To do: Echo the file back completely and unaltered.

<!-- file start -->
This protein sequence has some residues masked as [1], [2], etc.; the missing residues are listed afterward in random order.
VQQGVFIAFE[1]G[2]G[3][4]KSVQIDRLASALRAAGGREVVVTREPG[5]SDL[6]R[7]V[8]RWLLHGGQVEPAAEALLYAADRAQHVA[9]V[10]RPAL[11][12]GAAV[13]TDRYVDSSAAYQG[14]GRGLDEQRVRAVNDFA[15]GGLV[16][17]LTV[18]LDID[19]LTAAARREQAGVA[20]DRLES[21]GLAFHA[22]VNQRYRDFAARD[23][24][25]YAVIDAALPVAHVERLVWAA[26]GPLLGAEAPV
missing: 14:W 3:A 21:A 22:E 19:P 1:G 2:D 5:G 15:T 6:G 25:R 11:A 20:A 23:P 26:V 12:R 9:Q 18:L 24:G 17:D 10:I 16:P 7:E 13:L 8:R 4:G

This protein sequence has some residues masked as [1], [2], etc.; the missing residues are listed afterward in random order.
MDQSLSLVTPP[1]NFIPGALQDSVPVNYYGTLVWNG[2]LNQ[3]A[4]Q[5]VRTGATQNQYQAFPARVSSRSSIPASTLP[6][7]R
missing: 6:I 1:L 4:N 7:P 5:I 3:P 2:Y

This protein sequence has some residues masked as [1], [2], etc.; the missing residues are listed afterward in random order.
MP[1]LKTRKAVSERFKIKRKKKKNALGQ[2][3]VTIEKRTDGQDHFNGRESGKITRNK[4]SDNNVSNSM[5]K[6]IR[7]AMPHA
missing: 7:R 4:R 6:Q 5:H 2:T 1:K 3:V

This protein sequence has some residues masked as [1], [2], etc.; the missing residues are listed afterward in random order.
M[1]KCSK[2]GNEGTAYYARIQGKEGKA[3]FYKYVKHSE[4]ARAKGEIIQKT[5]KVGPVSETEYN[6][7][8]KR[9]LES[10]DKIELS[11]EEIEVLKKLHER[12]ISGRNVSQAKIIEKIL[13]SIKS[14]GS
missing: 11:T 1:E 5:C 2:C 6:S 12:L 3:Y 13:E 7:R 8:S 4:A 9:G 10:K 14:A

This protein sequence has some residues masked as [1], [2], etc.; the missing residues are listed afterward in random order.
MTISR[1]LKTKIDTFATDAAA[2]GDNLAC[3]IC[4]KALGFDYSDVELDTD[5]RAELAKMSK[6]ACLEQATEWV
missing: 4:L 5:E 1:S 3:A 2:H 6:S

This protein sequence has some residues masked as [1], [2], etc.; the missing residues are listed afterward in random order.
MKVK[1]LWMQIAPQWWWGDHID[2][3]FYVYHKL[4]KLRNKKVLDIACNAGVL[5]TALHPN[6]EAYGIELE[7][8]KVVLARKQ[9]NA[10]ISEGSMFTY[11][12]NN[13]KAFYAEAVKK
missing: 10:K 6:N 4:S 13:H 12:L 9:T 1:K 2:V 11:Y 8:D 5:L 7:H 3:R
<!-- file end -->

This protein sequence has some residues masked as [1], [2], etc.; the missing residues are listed afterward in random order.
VQQGVFIAFE[1]G[2]G[3][4]KSVQIDRLASALRAAGGREVVVTREPG[5]SDL[6]R[7]V[8]RWLLHGGQVEPAAEALLYAADRAQHVA[9]V[10]RPAL[11][12]GAAV[13]TDRYVDSSAAYQG[14]GRGLDEQRVRAVNDFA[15]GGLV[16][17]LTV[18]LDID[19]LTAAARREQAGVA[20]DRLES[21]GLAFHA[22]VNQRYRDFAARD[23][24][25]YAVIDAALPVAHVERLVWAA[26]GPLLGAEAPV
missing: 14:W 3:A 21:A 22:E 19:P 1:G 2:D 5:G 15:T 6:G 25:R 11:A 20:A 23:P 26:V 12:R 9:Q 18:L 24:G 17:D 10:I 16:P 7:E 13:L 8:R 4:G

This protein sequence has some residues masked as [1], [2], etc.; the missing residues are listed afterward in random order.
MDQSLSLVTPP[1]NFIPGALQDSVPVNYYGTLVWNG[2]LNQ[3]A[4]Q[5]VRTGATQNQYQAFPARVSSRSSIPASTLP[6][7]R
missing: 6:I 1:L 4:N 7:P 5:I 3:P 2:Y

This protein sequence has some residues masked as [1], [2], etc.; the missing residues are listed afterward in random order.
MP[1]LKTRKAVSERFKIKRKKKKNALGQ[2][3]VTIEKRTDGQDHFNGRESGKITRNK[4]SDNNVSNSM[5]K[6]IR[7]AMPHA
missing: 7:R 4:R 6:Q 5:H 2:T 1:K 3:V

This protein sequence has some residues masked as [1], [2], etc.; the missing residues are listed afterward in random order.
M[1]KCSK[2]GNEGTAYYARIQGKEGKA[3]FYKYVKHSE[4]ARAKGEIIQKT[5]KVGPVSETEYN[6][7][8]KR[9]LES[10]DKIELS[11]EEIEVLKKLHER[12]ISGRNVSQAKIIEKIL[13]SIKS[14]GS
missing: 11:T 1:E 5:C 2:C 6:S 12:L 3:Y 13:E 7:R 8:S 4:A 9:G 10:K 14:A

This protein sequence has some residues masked as [1], [2], etc.; the missing residues are listed afterward in random order.
MTISR[1]LKTKIDTFATDAAA[2]GDNLAC[3]IC[4]KALGFDYSDVELDTD[5]RAELAKMSK[6]ACLEQATEWV
missing: 4:L 5:E 1:S 3:A 2:H 6:S

This protein sequence has some residues masked as [1], [2], etc.; the missing residues are listed afterward in random order.
MKVK[1]LWMQIAPQWWWGDHID[2][3]FYVYHKL[4]KLRNKKVLDIACNAGVL[5]TALHPN[6]EAYGIELE[7][8]KVVLARKQ[9]NA[10]ISEGSMFTY[11][12]NN[13]KAFYAEAVKK
missing: 10:K 6:N 4:S 13:H 12:L 9:T 1:K 2:V 11:Y 8:D 5:L 7:H 3:R